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The Cambridge Introduction to the Novel
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Book description

Beginning its life as the sensational entertainment of the eighteenth century, the novel has become the major literary genre of modern times. Drawing on hundreds of examples of famous novels from all over the world, Marina MacKay explores the essential aspects of the novel and its history: where novels came from and why we read them; how we think about their styles and techniques, their people, plots, places, and politics. Between the main chapters are longer readings of individual works, from Don Quixote to Midnight's Children. A glossary of key terms and a guide to further reading are included, making this an ideal accompaniment to introductory courses on the novel.

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Contents

  • Chapter 2 - Origins of the novel
    pp 21-33
Further reading
Anthologies of criticism and theory
Hale, Dorothy J.The Novel: An Anthology of Criticism and Theory, 1900–2000. Oxford: Blackwell, 2006.
Hoffman, Michael J., and Murphy, Patrick D.. Essentials of the Theory of Fiction, 3rd edn. Durham: Duke University Press, 2005.
McKeon, Michael. Theory of the Novel: A Historical Approach. Baltimore: Johns Hopkins University Press, 2000.
Moretti, Franco. The Novel, 2 vols. Princeton: Princeton University Press, 2006.
Why the novel matters
Armstrong, Nancy. Desire and Domestic Fiction. New York: Oxford University Press, 1987.
Auerbach, Erich. Mimesis: The Representation of Reality in Western Literature. Trans. Trask, Willard R.. Princeton: Princeton University Press, 1953.
Bakhtin, M. M.The Dialogic Imagination: Four Essays. Ed. Holquist, Michael, trans. Emerson, Caryl and Holquist, Michael. Austin: University of Texas Press, 1981.
Ballaster, Ros.Seductive Forms: Women's Amatory Fiction from 1684–1740. Oxford: Clarendon, 1992.
Gallagher, Catherine.Nobody's Story: The Vanishing Acts of Women Writers in the Marketplace, 1670–1820. Berkeley: University of California Press, 1994.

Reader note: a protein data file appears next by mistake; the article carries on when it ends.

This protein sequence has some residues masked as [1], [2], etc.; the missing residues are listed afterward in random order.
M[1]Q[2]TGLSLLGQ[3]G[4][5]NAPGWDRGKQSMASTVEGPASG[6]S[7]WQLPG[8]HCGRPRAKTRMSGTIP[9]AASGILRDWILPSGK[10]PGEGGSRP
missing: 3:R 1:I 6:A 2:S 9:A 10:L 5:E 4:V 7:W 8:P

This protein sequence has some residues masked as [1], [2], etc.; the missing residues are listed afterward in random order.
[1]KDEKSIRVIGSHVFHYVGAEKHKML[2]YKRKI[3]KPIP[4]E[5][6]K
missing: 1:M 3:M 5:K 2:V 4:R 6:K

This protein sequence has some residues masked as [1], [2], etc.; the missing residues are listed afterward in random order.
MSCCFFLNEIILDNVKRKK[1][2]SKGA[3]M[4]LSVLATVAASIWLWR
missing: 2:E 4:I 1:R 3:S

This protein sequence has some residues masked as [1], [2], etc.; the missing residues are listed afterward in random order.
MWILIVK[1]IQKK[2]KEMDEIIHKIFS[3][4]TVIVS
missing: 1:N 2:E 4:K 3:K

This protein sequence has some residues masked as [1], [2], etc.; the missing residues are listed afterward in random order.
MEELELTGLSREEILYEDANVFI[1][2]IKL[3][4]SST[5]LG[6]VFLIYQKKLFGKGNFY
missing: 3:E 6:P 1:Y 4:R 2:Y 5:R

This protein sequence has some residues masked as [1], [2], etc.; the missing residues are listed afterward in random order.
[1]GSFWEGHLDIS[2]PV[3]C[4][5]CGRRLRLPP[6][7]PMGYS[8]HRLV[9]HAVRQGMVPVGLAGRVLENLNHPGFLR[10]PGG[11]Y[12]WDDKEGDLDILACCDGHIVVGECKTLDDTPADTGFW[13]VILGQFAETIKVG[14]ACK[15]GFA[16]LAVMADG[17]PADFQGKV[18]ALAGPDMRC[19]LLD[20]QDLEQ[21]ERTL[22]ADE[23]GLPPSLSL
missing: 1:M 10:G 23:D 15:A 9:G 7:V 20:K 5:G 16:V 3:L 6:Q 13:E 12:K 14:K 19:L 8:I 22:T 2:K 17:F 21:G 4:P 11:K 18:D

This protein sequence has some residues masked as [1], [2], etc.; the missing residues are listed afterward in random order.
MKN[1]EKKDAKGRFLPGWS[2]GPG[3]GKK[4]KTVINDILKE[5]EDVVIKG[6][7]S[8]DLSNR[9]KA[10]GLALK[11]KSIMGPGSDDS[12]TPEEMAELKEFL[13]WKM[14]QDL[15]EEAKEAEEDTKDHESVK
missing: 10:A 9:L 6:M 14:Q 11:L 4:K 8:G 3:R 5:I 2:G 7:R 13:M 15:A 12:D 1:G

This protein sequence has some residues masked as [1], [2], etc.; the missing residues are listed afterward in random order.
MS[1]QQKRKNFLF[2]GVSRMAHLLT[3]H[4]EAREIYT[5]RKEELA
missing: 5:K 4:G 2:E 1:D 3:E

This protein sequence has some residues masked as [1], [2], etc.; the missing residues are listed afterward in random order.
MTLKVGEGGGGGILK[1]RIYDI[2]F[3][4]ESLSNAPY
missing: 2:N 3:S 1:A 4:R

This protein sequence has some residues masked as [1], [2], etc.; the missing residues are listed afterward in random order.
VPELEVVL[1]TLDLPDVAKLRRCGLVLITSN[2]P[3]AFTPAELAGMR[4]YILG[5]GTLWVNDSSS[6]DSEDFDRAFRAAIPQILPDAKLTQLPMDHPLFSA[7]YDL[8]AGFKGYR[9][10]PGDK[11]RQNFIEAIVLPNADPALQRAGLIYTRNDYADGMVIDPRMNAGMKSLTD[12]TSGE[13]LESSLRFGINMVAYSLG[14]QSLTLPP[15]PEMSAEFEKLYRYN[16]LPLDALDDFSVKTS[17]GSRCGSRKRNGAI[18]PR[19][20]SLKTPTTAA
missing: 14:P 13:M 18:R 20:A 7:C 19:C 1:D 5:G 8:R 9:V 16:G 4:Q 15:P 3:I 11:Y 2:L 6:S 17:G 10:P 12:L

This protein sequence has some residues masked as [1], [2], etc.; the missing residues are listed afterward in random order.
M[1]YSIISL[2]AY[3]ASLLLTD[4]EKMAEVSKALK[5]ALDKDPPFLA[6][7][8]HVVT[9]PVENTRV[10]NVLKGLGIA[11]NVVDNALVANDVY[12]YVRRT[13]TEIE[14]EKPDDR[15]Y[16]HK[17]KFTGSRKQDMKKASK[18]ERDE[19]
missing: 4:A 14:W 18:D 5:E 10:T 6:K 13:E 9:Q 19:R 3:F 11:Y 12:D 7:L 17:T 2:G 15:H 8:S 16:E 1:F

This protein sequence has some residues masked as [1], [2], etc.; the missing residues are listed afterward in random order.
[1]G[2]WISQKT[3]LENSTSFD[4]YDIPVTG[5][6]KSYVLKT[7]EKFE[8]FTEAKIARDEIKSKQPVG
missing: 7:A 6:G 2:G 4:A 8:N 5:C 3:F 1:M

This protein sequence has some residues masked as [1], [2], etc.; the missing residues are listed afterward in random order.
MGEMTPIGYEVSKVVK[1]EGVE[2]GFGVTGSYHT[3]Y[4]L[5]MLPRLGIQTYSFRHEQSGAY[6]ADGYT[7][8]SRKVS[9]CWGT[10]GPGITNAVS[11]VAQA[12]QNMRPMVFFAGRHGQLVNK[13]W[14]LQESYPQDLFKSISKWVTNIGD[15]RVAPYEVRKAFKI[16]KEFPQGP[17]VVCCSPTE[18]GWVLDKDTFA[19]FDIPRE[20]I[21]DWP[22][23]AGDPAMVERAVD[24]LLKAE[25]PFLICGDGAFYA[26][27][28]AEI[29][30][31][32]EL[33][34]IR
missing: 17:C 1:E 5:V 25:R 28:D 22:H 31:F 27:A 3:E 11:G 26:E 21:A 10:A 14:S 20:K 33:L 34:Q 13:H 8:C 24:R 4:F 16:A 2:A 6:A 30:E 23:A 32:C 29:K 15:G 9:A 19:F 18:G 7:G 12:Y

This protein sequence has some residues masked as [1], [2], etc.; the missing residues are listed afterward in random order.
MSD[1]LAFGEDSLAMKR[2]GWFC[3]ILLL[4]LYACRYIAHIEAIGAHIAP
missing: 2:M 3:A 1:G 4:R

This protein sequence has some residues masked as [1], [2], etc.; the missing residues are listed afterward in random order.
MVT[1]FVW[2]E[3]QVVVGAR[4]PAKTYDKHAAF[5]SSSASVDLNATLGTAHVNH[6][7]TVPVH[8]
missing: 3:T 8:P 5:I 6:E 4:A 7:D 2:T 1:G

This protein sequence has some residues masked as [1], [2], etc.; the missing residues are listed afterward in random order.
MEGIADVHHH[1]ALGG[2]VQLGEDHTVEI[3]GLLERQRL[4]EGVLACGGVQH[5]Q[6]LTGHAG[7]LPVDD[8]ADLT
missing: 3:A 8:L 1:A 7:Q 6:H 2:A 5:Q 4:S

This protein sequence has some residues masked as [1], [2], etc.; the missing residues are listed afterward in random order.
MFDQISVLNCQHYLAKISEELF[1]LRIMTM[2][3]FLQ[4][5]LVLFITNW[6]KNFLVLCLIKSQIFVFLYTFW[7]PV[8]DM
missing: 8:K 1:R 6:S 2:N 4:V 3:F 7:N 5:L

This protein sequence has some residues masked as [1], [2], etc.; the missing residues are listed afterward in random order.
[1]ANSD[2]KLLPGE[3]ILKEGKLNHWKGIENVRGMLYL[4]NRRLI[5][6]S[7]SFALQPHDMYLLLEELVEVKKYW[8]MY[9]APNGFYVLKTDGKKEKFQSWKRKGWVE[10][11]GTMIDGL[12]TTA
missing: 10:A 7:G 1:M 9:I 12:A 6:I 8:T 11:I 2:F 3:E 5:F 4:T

Lukács, Georg.The Theory of the Novel: A Historico-Philosophical Essay on the Forms of Great Epic Literature. Trans. Bostock, Anna. Cambridge, Mass: M.I.T. Press, 1974.
McGurl, Mark.The Novel Art: Elevations of American Fiction after Henry James. Princeton: Princeton University Press, 2001.
Spencer, Jane.The Rise of the Woman Novelist: From Aphra Behn to Jane Austen. Oxford: Blackwell, 1986.
Taylor, John Tinnon.Early Opposition to the English Novel: The Popular Reaction from 1760–1830. New York: King's Crown Press, 1943.
Warner, William B.Licensing Entertainment: The Elevation of Novel Reading in Britain, 1684–1750. Berkeley: University of California Press, 1998.
Origins of the novel
Brown, Homer Obed.Institutions of the English Novel from Defoe to Scott. Philadelphia: University of Pennsylvania Press, 1997.
Davis, Lennard J.Factual Fictions: The Origins of the English Novel. New York: Columbia University Press, 1983.
Day, Geoffrey.From Fiction to the Novel. London: Routledge, 1987.
Doody, Margaret Ann, The True Story of the Novel. New Brunswick: Rutgers University Press, 1996.
Hunter, J. Paul.Before Novels: The Cultural Contexts of Eighteenth-Century English Fiction. New York: Norton, 1990.
McKeon, Michael.The Origins of the English Novel, 1600–1740, 2nd edn. Baltimore: Johns Hopkins University Press, 2002.
Richetti, John.The English Novel in History, 1700–1780. London: Routledge, 1999.
Spacks, Patricia Meyer.Novel Beginnings: Experiments in Eighteenth-Century English Fiction. New Haven: Yale University Press, 2006.
Watt, Ian.The Rise of the Novel: Studies in Defoe, Richardson, and Fielding. Berkeley: University of California Press, 1957.
Williams, Ioan.The Idea of the Novel in Europe, 1600–1800. New York: New York University Press, 1979.
Narrating the novel
Abbot, H. Porter.The Cambridge Introduction to Narrative, 2nd edn. Cambridge: Cambridge University Press, 2008.
Bal, Mieke.Narratology: Introduction to the Theory of Narrative, 2nd edn. Toronto: University of Toronto Press, 1997.
Booth, Wayne C.The Rhetoric of Fiction, 2nd edn. Chicago: University of Chicago Press, 1983.
Chatman, Seymour.Story and Discourse: Narrative Structure in Fiction and Film. Ithaca: Cornell University Press, 1978.
Genette, Gérard.Narrative Discourse: An Essay in Method. Trans. Lewin, Jane E.. Ithaca: Cornell University Press, 1980.
Herman, David.The Cambridge Companion to Narrative. Cambridge: Cambridge University Press, 2007.
Keen, Suzanne.Narrative Form. Basingstoke: Palgrave Macmillan, 2003.
Lubbock, Percy.The Craft of Fiction. London: Jonathan Cape, 1921.
Rimmon-Kenan, Shlomith.Narrative Fiction, 2nd edn. London: Routledge, 2002.
Character and the novel
Bayley, John.The Characters of Love. London: Constable, 1960.
Cohn, Dorrit.Transparent Minds: Narrative Modes for Presenting Consciousness in Fiction. Princeton: Princeton University Press, 1978.
Docherty, Thomas.Reading (Absent) Character. Oxford: Clarendon, 1983.
Forster, E. M.Aspects of the Novel. London: Edward Arnold, 1927.
Harvey, W. J.Character and the Novel. London: Chatto & Windus, 1965.
Lynch, Deidre Shauna.The Economy of Character: Novels, Market Culture, and the Business of Inner Meaning. Chicago: University of Chicago Press, 1998.
Phelan, James.Reading People, Reading Plots: Character, Progression, and the Interpretation of Narrative. Chicago: University of Chicago Press, 1989.
Price, Martin.Forms of Life: Character and Moral Imagination in the Novel. New Haven: Yale University Press, 1983.